Susan Gubar’s new memoir fairly winked at me from its perch in the new-book display at a favorite library, low-hanging fruit for a book-hungry eye: late-life love. She had me at that hyphenated adjective and the understatement of the cover design’s lowercase title.
My wife and I — in our 70s, five years apart — are celebrating 20 years of marriage, second marriages for both of us, one divorced, the other widowed. “Late-life” promised me neither the headlong tumult of Romeo and Juliet, nor the countless complications of love in the many-decades sprawl of midlife, but instead “late love,” when time’s winged chariot is no longer at my back but has scooped me, sometimes feeling alone, into its front seat and hurtles forward, its “Horses’ Heads,” as Emily Dickinson wrote, “toward Eternity.”
I might be ready for Gubar’s book, I thought with only a slight hesitation.
The dustjacket comments offered complex praise from Joyce Carol Oates, Henry Louis Gates Jr. and Renaissance scholar Stephen Greenblatt. Gates calls Gubar’s subject a “most under-examined topic.” True, I thought, though I wasn’t sure I wanted a full-on academic examination from Gubar, a renowned feminist scholar and distinguished professor emerita of English and women’s studies at Indiana University. That place in me that remembered a graduate-school professor explaining, “your days of reading for pleasure are over,” resisted. I wanted reading pleasure.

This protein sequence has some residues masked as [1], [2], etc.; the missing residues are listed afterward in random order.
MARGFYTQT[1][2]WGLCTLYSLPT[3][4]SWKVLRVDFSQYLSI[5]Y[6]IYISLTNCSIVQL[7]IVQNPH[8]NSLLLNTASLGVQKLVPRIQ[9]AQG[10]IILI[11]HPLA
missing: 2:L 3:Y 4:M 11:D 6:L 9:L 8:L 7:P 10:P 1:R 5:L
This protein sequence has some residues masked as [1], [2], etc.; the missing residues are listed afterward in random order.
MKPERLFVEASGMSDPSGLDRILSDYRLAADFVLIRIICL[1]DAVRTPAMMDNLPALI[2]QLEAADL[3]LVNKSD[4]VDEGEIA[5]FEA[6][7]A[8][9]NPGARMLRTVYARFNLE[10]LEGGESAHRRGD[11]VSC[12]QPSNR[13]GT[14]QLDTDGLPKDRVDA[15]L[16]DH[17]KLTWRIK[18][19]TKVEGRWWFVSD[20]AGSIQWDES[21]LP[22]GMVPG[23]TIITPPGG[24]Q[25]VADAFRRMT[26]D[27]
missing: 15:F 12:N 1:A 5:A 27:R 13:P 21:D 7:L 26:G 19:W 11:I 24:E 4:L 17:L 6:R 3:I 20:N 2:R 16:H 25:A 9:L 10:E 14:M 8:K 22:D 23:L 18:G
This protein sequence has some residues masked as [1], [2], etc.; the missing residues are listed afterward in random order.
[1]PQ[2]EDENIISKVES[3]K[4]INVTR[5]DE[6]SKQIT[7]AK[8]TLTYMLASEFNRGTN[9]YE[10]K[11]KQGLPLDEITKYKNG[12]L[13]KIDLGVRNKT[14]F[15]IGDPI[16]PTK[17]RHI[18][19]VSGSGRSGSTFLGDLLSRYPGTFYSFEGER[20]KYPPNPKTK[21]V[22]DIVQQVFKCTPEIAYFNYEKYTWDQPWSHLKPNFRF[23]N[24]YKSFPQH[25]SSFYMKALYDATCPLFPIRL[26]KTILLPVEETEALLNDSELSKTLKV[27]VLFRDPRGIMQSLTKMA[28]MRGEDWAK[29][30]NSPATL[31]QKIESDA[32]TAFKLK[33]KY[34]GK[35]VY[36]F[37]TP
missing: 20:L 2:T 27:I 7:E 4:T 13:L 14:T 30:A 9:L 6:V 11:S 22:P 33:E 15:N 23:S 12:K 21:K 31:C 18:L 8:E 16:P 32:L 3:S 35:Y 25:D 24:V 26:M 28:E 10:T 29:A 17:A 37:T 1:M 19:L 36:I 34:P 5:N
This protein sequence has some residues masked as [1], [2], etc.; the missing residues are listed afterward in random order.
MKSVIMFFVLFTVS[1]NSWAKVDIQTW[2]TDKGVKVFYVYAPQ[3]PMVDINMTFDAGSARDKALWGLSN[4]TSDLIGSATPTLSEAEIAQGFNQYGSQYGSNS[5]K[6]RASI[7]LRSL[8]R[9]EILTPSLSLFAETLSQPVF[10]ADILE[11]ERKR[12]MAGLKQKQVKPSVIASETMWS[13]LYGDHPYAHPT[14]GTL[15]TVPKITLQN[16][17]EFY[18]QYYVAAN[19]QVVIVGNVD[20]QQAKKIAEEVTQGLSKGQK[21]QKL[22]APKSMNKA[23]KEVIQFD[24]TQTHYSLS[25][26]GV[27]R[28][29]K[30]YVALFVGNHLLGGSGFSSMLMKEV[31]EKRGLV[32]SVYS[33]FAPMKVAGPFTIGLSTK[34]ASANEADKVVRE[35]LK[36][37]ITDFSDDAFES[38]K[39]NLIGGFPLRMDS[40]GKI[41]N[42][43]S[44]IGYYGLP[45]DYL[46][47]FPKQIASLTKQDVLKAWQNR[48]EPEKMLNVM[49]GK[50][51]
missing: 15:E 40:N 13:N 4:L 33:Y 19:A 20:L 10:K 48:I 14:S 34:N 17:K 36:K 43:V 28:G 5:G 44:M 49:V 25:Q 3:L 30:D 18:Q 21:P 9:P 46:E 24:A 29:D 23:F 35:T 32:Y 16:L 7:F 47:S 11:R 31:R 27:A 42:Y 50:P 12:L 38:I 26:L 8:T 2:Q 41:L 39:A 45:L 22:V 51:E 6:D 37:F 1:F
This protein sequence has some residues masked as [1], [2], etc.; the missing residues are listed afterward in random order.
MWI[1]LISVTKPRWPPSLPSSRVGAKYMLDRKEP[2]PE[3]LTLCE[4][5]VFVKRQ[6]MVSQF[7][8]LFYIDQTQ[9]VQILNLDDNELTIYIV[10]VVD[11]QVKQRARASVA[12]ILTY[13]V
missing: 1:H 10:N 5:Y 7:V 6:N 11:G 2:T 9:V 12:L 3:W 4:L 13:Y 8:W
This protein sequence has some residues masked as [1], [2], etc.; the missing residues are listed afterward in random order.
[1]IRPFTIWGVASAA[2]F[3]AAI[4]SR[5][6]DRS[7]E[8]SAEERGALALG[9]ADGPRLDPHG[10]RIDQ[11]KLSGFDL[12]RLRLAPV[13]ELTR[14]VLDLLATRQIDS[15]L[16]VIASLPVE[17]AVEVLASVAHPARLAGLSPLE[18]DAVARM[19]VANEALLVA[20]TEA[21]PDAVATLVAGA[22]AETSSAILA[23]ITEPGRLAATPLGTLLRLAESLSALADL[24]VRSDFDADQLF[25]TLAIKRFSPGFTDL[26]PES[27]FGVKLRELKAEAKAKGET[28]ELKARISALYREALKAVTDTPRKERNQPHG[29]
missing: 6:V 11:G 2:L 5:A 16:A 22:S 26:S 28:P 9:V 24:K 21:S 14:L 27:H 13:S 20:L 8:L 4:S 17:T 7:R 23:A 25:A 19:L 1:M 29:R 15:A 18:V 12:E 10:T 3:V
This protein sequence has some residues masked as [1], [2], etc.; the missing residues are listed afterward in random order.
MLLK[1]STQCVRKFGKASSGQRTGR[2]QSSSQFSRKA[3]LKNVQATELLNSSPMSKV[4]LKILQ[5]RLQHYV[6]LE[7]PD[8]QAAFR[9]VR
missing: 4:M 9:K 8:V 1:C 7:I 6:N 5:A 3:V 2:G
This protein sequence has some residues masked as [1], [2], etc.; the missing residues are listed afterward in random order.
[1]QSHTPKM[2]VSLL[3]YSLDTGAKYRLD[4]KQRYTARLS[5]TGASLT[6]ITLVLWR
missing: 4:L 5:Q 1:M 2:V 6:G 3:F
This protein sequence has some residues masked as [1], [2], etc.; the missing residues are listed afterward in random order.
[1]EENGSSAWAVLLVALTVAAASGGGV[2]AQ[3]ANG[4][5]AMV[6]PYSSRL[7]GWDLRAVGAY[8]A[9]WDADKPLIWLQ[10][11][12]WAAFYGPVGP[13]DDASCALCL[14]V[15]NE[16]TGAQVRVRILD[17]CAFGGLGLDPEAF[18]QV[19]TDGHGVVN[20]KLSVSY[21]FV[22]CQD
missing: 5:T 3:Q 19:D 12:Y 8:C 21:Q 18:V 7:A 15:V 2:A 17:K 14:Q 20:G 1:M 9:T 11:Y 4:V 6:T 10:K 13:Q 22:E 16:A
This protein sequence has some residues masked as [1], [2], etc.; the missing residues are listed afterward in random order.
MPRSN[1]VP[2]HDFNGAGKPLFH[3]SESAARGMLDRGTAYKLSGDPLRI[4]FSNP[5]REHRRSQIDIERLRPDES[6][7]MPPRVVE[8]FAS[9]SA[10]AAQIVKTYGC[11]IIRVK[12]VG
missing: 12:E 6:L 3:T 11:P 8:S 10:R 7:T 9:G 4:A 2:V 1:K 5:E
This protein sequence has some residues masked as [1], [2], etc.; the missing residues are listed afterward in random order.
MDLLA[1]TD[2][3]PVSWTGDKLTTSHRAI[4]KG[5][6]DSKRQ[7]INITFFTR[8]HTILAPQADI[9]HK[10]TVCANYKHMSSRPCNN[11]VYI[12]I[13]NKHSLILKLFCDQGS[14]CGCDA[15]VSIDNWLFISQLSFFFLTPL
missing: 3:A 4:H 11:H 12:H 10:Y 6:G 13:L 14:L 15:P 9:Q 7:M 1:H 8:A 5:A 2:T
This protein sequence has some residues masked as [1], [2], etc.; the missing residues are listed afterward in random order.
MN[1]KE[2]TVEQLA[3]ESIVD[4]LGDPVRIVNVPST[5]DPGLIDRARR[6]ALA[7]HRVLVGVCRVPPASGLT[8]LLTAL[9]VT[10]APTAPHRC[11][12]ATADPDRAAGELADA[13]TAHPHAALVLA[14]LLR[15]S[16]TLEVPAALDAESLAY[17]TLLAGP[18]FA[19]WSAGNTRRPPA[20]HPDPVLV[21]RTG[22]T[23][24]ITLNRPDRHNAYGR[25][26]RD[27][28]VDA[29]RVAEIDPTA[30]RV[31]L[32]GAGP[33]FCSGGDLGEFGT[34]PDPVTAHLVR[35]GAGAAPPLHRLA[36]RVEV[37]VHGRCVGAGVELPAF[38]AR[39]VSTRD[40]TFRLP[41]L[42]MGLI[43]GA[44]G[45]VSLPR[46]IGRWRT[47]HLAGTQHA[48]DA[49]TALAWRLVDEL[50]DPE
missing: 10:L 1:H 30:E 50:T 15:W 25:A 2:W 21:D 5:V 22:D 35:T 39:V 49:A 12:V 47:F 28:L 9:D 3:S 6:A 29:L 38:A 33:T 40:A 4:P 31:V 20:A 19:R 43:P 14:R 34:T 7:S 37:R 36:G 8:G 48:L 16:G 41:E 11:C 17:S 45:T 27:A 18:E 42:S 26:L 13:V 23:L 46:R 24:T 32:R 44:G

I needn’t have worried. The novelist Eudora Welty wrote that the purpose of fiction is to educate feelings, an especially resonant pleasure. Gubar’s memoir demonstrates with profound sensitivity just how such education occurs. It tells the story of her love with her former IU colleague, now husband, Donald Gray — each with grown children from earlier marriages, each supporting the other through serious health challenges.
Gubar has already written about her harrowing struggles with ovarian cancer in Memoir of a Debulked Woman. And Gray, at 87 nearly two decades older than Gubar, faced an incapacitating leg injury: a man who once ran marathons suddenly marooned in the back seat of the car for six months as his wife drives him everywhere. But it’s not all grim. Gubar heaves Gray’s wheelchair, raised toilet seat and other medical paraphernalia down the basement stairs once her husband no longer needs them. “We eyed the remaining walker and cane with a genuine sense of relief and comfort,” she writes.
Such gleeful abandon is not limited to late-life love, though recovery at such an advanced age surely amps up the celebration. Gray had a lot more skin in the game than your typical 20-something recovering from a torn ACL, or even your average mid-50s guy getting over an elective knee replacement.
What launched Gubar into this project was the sapphire ring Gray gave her for her 70th birthday, a milestone that her diagnosis had suggested she would never reach. Not wanting to make a public splash of it, he left it in the bathroom for her to find the morning after her big party, next to a vial of the trial pills that helped save her life. “Never before had I received such a lovely present,” she notes. Her husband had bought it without even knowing it would fit (how else to surprise?), or “how much time I (might) have to wear it.”